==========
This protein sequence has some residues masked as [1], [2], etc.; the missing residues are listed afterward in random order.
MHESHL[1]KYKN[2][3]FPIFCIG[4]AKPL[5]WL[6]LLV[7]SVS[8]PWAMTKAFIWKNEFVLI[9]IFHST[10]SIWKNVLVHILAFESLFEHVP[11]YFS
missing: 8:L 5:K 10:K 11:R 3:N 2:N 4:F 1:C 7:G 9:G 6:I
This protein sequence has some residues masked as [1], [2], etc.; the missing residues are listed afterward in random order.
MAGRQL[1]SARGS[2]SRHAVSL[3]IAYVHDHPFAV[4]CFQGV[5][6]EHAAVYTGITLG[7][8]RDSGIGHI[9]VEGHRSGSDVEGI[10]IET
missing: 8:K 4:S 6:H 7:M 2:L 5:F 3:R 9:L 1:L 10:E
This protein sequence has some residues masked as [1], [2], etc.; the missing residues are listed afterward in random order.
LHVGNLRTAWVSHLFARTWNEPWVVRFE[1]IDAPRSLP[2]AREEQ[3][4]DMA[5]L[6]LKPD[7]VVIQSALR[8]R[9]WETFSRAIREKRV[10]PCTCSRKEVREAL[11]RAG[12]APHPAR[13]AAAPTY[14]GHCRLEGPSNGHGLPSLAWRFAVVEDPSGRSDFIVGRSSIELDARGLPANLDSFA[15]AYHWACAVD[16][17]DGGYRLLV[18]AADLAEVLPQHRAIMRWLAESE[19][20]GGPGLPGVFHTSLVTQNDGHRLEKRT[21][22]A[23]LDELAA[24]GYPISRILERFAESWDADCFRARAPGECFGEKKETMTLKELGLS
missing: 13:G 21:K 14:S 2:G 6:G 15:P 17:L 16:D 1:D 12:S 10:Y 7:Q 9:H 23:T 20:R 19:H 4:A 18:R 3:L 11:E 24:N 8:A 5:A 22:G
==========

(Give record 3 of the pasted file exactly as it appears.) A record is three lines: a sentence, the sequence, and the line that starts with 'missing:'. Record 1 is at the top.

This protein sequence has some residues masked as [1], [2], etc.; the missing residues are listed afterward in random order.
LHVGNLRTAWVSHLFARTWNEPWVVRFE[1]IDAPRSLP[2]AREEQ[3][4]DMA[5]L[6]LKPD[7]VVIQSALR[8]R[9]WETFSRAIREKRV[10]PCTCSRKEVREAL[11]RAG[12]APHPAR[13]AAAPTY[14]GHCRLEGPSNGHGLPSLAWRFAVVEDPSGRSDFIVGRSSIELDARGLPANLDSFA[15]AYHWACAVD[16][17]DGGYRLLV[18]AADLAEVLPQHRAIMRWLAESE[19][20]GGPGLPGVFHTSLVTQNDGHRLEKRT[21][22]A[23]LDELAA[24]GYPISRILERFAESWDADCFRARAPGECFGEKKETMTLKELGLS
missing: 13:G 21:K 14:S 2:G 6:G 15:P 17:L 16:D 1:D 12:S 10:Y 7:Q 9:H 23:T 20:R 19:H 4:A 18:R 3:L 11:E 24:N 8:A 5:A 22:G